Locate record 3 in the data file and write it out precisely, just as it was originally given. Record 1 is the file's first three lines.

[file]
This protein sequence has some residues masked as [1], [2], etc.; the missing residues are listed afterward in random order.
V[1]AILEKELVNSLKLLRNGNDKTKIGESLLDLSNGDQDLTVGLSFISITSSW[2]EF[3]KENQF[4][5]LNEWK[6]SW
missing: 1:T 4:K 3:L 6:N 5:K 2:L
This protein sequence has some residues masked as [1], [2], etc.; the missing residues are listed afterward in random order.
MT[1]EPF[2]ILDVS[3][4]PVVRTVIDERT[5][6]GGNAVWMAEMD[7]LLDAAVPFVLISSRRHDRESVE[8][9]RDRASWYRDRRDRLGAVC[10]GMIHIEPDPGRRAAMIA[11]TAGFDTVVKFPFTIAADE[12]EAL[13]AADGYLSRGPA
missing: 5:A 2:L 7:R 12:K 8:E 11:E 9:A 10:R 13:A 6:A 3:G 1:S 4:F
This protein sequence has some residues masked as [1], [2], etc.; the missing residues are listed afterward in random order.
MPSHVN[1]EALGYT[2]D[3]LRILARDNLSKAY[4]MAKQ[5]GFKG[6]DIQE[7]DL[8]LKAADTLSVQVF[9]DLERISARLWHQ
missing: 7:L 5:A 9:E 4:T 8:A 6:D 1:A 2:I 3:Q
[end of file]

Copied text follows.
This protein sequence has some residues masked as [1], [2], etc.; the missing residues are listed afterward in random order.
MPSHVN[1]EALGYT[2]D[3]LRILARDNLSKAY[4]MAKQ[5]GFKG[6]DIQE[7]DL[8]LKAADTLSVQVF[9]DLERISARLWHQ
missing: 7:L 5:A 9:E 4:T 8:A 6:D 1:A 2:I 3:Q